Doom VFR game review: a frustrating experience despite new run-and-gun gameplay
Doom’s first foray into virtual reality avoids the nausea problem, but the complicated control system is off-putting and movement disorienting. Even so, as a stand-alone campaign it’s not bad for a first effort
Figuring out how to move around in virtual reality is one of the biggest problems facing the medium. Running and gunning as one would do in Call of Duty is a recipe for nausea, while the disconnect between speeding around a map and being fairly stationary in the living room leaves some gamers looking for the nearest toilet.
Some developers have tried to solve the issue by stuttering the movement. Others have let players mimic the running motion to get around the conundrum.
With Doom VFR (for the PlayStation VR), developer id Software tackles the movement problem with teleportation. It’s a gameplay concept that studios including High Voltage Software used for shooters such as Damaged Core.
It’s a workable solution that lets Doom VFR mimic the run-and-gun gameplay the franchise is known for, but it’s far from perfect. The controls are complicated on PlayStation VR, and that makes the learning curve steep. It’s a clumsy effort, but one that shouldn’t go overlooked. The team deserves credit for creating a fleshed-out stand-alone campaign.
Doom VFR is essentially a prequel that sets up the events in the 2016 Doom reboot. Players take on the role of a UAC researcher who is killed during a demonic invasion on Mars. Fortunately, the survivor’s consciousness is transferred to a robot, and the machine has to find a way to seal the portal to hell.
As the robot, players have the ability to dash in different directions with button presses, but they mostly rely on the teleportation ability to move around. It’s functional, but the problem with Doom VFR is that there’s no way to straighten out the perspective. Players will teleport, and sometimes they’ll be facing in the wrong direction for their intended target.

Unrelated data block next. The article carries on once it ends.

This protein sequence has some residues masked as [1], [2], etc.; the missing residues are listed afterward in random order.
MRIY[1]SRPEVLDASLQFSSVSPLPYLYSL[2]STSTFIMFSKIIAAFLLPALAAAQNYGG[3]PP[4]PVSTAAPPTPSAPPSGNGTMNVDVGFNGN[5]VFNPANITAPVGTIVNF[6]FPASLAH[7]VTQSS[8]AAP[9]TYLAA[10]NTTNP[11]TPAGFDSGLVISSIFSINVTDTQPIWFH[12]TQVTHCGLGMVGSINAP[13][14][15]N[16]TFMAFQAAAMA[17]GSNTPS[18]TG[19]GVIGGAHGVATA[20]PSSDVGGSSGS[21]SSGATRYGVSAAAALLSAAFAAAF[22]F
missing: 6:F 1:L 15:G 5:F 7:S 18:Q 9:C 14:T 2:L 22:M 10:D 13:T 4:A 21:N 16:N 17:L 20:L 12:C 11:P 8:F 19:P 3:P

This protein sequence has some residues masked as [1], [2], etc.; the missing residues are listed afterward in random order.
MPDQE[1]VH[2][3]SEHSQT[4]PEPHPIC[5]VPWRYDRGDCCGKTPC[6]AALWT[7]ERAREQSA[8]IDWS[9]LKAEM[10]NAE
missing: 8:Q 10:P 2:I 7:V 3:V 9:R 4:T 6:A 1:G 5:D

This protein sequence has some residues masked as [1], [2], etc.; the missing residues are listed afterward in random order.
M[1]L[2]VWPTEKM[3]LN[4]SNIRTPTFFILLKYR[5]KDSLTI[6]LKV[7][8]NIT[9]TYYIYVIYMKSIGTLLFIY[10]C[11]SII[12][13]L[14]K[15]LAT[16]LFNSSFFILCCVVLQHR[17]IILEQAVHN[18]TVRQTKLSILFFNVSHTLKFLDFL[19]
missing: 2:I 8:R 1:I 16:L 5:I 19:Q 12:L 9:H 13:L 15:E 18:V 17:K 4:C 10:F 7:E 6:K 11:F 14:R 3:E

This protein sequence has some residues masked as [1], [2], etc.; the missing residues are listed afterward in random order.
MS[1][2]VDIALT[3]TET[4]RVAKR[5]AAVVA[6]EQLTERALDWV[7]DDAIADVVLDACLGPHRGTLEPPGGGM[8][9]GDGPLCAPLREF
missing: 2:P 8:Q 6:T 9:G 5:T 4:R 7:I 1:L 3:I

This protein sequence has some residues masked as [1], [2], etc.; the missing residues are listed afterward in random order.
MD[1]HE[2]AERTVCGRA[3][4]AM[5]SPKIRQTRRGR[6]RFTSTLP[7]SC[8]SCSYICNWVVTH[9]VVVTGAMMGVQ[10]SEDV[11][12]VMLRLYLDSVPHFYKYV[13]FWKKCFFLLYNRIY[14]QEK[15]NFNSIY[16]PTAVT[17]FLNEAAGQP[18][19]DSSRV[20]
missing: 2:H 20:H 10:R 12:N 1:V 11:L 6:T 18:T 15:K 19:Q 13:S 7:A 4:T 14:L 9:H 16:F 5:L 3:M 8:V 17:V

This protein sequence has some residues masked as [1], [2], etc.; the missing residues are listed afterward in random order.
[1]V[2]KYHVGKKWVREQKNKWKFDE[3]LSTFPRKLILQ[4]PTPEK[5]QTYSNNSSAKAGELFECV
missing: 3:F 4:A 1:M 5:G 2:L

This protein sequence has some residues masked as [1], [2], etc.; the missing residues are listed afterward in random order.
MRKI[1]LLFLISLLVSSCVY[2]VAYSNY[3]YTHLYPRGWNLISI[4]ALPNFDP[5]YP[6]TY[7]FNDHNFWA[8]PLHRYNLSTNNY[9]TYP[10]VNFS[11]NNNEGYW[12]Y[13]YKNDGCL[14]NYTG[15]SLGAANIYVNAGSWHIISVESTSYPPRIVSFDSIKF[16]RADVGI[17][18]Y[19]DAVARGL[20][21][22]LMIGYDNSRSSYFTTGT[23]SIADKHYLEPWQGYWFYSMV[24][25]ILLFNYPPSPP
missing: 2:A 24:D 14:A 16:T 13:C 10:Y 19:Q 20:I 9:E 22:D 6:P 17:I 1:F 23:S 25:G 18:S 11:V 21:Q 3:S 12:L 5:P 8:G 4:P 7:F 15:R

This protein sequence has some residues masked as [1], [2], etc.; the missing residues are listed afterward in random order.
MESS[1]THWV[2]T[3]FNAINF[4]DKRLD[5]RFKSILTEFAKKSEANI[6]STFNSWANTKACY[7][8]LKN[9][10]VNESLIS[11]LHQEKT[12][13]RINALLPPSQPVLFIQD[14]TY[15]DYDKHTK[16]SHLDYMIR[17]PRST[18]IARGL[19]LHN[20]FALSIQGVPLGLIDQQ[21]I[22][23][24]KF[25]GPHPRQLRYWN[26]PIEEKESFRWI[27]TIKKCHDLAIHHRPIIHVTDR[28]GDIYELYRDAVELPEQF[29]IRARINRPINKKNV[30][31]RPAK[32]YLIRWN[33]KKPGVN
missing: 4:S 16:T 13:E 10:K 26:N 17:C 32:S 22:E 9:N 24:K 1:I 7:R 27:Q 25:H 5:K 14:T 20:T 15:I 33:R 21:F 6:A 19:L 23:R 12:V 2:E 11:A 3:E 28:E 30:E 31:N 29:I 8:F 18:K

To mitigate this, id Software slows down time whenever players are jumping to a new area. That gives them time to survey their surroundings to find a better spot to move. It also gives players an advantage with aiming in combat. In addition to the time delay, players have shield burst to push back enemies who mob them.
Despite these efforts, playing Doom VFR can be disorienting. Sometimes players will teleport into a wall, and they’ll have to press the 180-degree-turn button to see what’s behind them. Manoeuvring requires that players have the map layout in their mind’s eye, so they can figure out where they are exactly to avoid danger when they blindly teleport.
Thankfully, Doom VFR has more than enough content for players to get their virtual-reality sea legs. It does a good job of easing newcomers into the gameplay. The initial mission forces them to clear out the hub, and from there, they take a teleporter to different sections of the research facility as they repair broken sections of the site.
The mission design can be surprisingly varied. Players will be putting out fires or hacking into computer systems. Along the way, they will also uncover secret areas and upgrade nodes that let them increase health, ammo or the length of a time dilation when teleporting. These options give players a nice sense of progress.
Although players will come across a lot of new content, id Software does recycle some old levels in smart ways. As a robot, players will revisit some sections of the 2016 Doom reboot, but the developers cleverly put it in another context for a fresh perspective while still delivering a bit of nostalgia for hard-core fans.
Doom VFR isn’t the breakthrough that players could be expecting from one of the pioneers of the first-person shooter. The developers at id Software found a way to adapt the run-and-gun gameplay, but the remaining problems make the experience frustrating.